Common Sense

I've spent a lot of time in the business of managing portfolios, making investments, trading securities, researching strategies, etc...over 34 years now. And it can be made into the most confusing, esoteric, and complex process imaginable. For nearly a decade, I was sucked into this world of esoterica. I was impressed by how complicated an investment strategy could be. Then I had a conversation with a man named Paul Sarnoff. He was a very highly respected commodities trader in the '70's and '80's. I was a floor trader for a major brokerage firm at the time - I was one of those people that stood in a trading pit and yelled at the top of my lungs trading gold and copper for the firm's brokers and clients. Paul ran commodities funds and he would frequently call us on the floor to get a feel for how the trading day was going. On one particular occasion, he sighed and lamented the tough market he was in at the time. He had been doing poorly (as all traders do from time to time) and he was near the end of his career I think. In a moment of candor, he said to me that it was all a crap shoot...and that he didn't understand "the market" anymore. By that, he was referring to the gold market. 

It struck me as sad that a legendary investor like Paul felt this way after several decades in a market trading hundreds of millions of dollars. Several years later when I was a young man sitting on a stock trading desk on Wall Street, I had a similar experience watching seasoned traders lose money nearly as often as they made it. And there was a distinct air of gambling about it all. Around this time, maybe 1988 or so, I read an article by Jack Bogle, legendary founder of the Vanguard Group of mutual funds. It was my introduction to indexing, the investing approach to buying a very low cost, diversified basket of stocks and holding them come what may. The basket would periodically rebalance to represent the market it was tracking, i.e. large stocks in the U.S. (He subsequently wrote at length on this topic in Bogle On Mutual Funds in 1993.)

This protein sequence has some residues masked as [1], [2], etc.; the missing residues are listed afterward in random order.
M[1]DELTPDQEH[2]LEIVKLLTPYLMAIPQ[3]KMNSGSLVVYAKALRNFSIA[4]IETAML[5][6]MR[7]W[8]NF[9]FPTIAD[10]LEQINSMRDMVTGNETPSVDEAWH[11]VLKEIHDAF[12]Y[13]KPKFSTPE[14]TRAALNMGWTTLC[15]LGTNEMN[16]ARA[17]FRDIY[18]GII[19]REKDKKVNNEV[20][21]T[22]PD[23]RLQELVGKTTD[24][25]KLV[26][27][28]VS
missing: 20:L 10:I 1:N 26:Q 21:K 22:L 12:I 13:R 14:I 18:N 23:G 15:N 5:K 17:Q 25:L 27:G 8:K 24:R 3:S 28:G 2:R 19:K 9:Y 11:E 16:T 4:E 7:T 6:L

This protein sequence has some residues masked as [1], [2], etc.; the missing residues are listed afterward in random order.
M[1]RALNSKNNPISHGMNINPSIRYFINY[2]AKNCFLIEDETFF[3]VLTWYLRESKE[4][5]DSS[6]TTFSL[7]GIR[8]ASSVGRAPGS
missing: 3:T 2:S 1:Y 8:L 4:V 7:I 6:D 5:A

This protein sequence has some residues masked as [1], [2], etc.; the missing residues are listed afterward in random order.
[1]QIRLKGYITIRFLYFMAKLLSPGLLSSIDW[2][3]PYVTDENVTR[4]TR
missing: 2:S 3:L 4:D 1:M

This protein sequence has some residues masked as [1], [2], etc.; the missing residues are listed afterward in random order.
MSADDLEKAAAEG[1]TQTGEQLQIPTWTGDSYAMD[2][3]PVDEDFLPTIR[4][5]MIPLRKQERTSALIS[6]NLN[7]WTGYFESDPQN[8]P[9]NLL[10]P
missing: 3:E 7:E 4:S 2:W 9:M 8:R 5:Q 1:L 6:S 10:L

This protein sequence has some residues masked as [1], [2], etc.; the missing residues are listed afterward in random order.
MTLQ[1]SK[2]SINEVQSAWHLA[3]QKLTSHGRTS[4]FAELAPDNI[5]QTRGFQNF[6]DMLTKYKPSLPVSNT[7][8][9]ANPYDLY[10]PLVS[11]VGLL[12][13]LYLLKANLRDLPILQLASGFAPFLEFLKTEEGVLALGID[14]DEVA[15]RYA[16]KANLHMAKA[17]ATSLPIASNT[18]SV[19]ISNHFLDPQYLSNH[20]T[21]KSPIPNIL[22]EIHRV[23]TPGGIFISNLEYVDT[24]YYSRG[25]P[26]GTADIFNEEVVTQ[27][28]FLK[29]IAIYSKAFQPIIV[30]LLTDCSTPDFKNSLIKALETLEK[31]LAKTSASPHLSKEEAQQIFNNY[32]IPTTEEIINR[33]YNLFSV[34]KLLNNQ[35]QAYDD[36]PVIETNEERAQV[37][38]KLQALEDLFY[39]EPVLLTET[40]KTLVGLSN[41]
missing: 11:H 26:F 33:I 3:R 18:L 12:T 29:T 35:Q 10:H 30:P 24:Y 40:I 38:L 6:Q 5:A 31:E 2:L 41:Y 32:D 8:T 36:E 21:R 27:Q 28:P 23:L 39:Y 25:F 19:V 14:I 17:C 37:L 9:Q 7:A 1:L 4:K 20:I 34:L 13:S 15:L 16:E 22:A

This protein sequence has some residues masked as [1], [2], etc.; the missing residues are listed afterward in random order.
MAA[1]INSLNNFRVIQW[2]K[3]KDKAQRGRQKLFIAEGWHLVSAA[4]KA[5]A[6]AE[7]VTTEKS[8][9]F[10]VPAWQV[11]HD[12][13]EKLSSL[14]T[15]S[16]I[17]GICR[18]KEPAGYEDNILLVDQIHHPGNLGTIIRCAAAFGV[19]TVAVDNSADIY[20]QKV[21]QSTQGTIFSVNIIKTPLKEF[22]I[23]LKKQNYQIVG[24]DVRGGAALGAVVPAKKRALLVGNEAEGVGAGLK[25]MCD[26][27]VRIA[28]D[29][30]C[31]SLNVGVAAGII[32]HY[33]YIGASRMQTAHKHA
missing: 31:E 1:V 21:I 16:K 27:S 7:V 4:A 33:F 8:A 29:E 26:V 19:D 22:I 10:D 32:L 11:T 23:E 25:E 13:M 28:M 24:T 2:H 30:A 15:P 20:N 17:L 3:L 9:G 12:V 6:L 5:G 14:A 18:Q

Today I tell investors that they have no business investing their money in a manner that doesn't make sense to them; they are not allowed to put on blinders and hope for the best. Investors bear some of the responsibility of their investment outcomes. They must make the effort to understand how their money is being invested, at least at a high level. The most dangerous thing anyone can hear from a "financial advisor" is that the strategy is too complicated to explain or better yet, they can't share their secret sauce because then others would crowd into the space taking away the opportunity to make money. These comments are the bastions of scoundrels. When you hear these words, you're about to be ripped off. There, you've been warned.

A solid investment strategy has the following characteristics:

  • low cost (investment costs come directly out of your returns)
  • tax efficient when used in brokerage accounts as opposed to a retirement account
  • diversified so as not to be too risky
  • well vetted by independent third parties (academia being an example of this) 
  • readily available to all investors
  • based in economic rationale; appeals to your common sense

There are several strategies that are deserving of your attention. Sadly there are countless more that you should run from as fast as you can.